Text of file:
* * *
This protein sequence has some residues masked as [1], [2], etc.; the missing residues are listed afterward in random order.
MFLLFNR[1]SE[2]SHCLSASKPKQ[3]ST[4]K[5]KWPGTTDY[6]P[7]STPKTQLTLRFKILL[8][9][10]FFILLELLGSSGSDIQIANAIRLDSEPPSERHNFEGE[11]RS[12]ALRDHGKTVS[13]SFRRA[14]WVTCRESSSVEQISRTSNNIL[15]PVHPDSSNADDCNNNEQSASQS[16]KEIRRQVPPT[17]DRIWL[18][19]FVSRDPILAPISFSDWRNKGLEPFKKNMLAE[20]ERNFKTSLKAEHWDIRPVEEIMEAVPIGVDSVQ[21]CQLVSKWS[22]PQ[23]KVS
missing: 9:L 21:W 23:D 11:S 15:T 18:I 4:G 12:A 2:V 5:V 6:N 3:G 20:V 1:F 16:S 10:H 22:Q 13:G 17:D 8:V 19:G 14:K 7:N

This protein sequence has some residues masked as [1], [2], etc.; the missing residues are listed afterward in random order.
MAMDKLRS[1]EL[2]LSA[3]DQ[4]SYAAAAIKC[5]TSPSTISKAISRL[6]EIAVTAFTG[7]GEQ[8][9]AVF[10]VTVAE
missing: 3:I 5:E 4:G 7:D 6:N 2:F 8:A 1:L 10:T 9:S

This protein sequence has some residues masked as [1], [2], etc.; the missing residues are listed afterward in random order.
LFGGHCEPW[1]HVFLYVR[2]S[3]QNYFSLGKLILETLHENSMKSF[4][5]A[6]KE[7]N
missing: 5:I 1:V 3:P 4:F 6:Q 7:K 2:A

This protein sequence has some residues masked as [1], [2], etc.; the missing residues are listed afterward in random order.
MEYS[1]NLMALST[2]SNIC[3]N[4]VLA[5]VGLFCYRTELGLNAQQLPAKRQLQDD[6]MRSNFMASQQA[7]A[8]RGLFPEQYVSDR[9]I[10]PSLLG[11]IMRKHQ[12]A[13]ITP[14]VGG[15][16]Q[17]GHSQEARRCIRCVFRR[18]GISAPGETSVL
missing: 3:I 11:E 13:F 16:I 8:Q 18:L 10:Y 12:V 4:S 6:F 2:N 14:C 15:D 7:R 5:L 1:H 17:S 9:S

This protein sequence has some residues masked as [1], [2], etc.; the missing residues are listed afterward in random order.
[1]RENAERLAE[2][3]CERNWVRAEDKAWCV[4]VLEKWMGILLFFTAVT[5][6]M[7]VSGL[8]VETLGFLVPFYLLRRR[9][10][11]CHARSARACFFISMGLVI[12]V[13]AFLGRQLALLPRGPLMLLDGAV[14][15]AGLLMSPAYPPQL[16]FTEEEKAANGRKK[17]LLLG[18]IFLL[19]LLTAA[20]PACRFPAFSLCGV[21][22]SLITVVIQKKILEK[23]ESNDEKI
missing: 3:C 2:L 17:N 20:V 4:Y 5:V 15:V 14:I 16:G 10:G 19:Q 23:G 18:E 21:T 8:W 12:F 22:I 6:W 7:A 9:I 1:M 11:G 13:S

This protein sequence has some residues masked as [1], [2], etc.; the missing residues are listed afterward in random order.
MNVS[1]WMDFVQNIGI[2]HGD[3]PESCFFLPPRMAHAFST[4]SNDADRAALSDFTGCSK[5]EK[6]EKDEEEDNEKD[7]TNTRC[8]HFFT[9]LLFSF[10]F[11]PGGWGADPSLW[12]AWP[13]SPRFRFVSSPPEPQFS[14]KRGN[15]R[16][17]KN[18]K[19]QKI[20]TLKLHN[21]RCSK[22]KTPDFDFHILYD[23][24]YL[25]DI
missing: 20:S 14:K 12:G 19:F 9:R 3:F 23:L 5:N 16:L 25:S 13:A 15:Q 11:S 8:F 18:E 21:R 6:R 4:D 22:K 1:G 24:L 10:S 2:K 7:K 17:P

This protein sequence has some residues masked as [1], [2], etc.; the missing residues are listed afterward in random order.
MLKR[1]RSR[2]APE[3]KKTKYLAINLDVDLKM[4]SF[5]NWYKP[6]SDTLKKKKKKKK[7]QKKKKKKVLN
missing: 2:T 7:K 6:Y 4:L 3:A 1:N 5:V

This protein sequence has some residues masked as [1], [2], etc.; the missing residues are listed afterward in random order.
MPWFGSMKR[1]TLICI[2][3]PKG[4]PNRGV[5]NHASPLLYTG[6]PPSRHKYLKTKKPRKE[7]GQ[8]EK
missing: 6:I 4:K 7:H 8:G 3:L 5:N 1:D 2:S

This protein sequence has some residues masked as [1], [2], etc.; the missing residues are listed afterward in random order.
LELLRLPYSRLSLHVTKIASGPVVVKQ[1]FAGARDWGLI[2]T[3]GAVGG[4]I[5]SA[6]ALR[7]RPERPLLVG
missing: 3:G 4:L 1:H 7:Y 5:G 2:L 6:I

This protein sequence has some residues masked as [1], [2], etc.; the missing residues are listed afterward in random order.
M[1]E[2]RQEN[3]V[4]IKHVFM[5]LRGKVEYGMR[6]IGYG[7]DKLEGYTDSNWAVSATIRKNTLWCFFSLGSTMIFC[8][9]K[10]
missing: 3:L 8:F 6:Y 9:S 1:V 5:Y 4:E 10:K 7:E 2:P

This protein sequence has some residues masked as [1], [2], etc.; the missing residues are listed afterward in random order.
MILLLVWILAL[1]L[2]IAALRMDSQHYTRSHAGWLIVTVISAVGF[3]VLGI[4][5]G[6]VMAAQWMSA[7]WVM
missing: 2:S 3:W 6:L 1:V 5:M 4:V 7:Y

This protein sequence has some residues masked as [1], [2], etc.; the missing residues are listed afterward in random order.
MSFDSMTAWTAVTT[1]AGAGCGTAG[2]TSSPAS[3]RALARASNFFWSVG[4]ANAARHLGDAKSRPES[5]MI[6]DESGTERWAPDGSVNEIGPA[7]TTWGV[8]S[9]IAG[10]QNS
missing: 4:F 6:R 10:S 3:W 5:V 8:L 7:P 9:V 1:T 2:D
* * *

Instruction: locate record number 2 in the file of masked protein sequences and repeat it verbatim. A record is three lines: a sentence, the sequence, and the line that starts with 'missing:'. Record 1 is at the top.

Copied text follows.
This protein sequence has some residues masked as [1], [2], etc.; the missing residues are listed afterward in random order.
MAMDKLRS[1]EL[2]LSA[3]DQ[4]SYAAAAIKC[5]TSPSTISKAISRL[6]EIAVTAFTG[7]GEQ[8][9]AVF[10]VTVAE
missing: 3:I 5:E 4:G 7:D 6:N 2:F 8:A 1:L 10:T 9:S